Cloud of Witnesses

Cloud of Witnesses

Vincenzo Paravicino was one of the many Italians who lived in today’s Swiss Canton of Grisons. He was born in 1595 in Traona, in a scenic valley on the Italian side of the Alps, known as Valtellina. After completing his basic studies at Zurich’s Collegium Carolinum, he moved to the University of...
Wibrandis Rosenblatt – A Quiet Matriarch Wibrandis Rosenblatt (1504-1564) is often nicknamed “the Bride of the Reformation,” because she became successively the wife of four men, three of whom were famous Reformers. Her memory is often limited to this oddity, and her voice to a couple of letters...
Jan Hus is often considered a disciple of the English John Wycliffe and imitator of his views. In reality, much of his thought developed independently, along similar lines. Born in Husinec, southern Bohemia (approximately in the same area as today’s Czech’s republic), Hus studied at the prestigious...
On December 18, 1381, 15-year old Anne crossed the British Channel with her large entourage. It was a wretched time for travel, but she was on her last stretch of her 700-miles journey from Prague. It was the season for storms, but thankfully the winds rose only after her crossing, destroying her...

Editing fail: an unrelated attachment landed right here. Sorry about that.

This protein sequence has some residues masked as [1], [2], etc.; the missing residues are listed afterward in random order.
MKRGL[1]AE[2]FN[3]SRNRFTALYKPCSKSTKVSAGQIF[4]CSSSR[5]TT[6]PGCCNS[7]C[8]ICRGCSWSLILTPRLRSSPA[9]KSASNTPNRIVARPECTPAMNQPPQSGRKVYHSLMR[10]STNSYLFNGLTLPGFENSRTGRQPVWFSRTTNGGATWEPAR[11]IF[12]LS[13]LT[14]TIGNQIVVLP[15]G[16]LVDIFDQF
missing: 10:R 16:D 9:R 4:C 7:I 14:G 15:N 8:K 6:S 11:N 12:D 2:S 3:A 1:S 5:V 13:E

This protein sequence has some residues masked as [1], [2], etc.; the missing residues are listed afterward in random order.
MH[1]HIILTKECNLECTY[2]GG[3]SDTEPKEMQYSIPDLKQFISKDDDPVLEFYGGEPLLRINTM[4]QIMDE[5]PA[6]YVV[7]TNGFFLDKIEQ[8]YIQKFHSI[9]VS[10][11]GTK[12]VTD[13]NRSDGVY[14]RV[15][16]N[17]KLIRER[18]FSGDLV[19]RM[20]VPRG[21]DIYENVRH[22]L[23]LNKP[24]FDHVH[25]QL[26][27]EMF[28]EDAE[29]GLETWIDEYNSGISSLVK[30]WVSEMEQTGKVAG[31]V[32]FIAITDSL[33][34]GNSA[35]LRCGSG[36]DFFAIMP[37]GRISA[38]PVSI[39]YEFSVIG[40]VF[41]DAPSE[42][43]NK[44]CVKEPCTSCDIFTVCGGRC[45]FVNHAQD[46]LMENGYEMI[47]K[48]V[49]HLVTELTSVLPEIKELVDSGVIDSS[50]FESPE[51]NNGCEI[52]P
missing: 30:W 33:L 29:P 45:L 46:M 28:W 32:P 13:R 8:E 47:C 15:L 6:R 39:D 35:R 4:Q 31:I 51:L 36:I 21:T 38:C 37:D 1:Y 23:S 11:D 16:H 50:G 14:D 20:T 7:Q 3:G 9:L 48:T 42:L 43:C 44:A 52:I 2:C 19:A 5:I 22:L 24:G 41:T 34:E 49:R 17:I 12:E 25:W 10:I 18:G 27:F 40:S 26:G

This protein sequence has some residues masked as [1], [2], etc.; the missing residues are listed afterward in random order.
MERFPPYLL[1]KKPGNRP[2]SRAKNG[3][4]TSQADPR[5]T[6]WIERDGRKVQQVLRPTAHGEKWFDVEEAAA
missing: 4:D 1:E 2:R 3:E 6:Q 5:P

Anyone who felt perplexed – even outraged – the first time they read Romans 9 may identify with Thomas Bradwardine, a 14 th -century Archbishop of Canterbury. His age was, like ours, entrenched in Pelagianism, exalting man’s free will and ability to come to God on his own terms. That’s the...
On 24 July, 1536, Conrad Cordatus heard a lecture that troubled him deeply. While commenting on the Gospel of John, the Lutheran preacher Caspar Cruciger said, “Christ alone is the meritorious cause; meanwhile, it is true, in a way, that man must be active in a manner; we must be contrite, and must...
Around 392 AD, 57-year old Aurelius Prudentius Clemens, native of Spain, decided to examine his life. The years had flown by, and he found himself suddenly old. He was, in reality, old according the standards of his time, and his white hair (“the snow on my head” [1] ) stood as witness of the many...
Few Medieval Christians would profess to be in disagreement with Augustine of Hippo and his writings about grace. Yet, many praised him and contradicted him at the same time. Copyists were in part to blame. Given the high price of hand-copied books, many chose to produce collections of quotations...
“I found all the churches filled, in defiance of the precept of Truth, with those sluttish abominations - images. Since everyone was worshiping them, I undertook singlehanded to destroy them.” These were not the words of a Protestant Reformer. Their author was a ninth-century bishop, Claudius of...
Little is known about Ratramnus. He was a Benedictine monk at Corbie Abbey, in Picardy, France, who had gained an excellent reputation as scholar and writer. Besides his work on the Lord’s Supper ( On the Body and Blood of the Lord ), he wrote several books, including a popular treatise in four...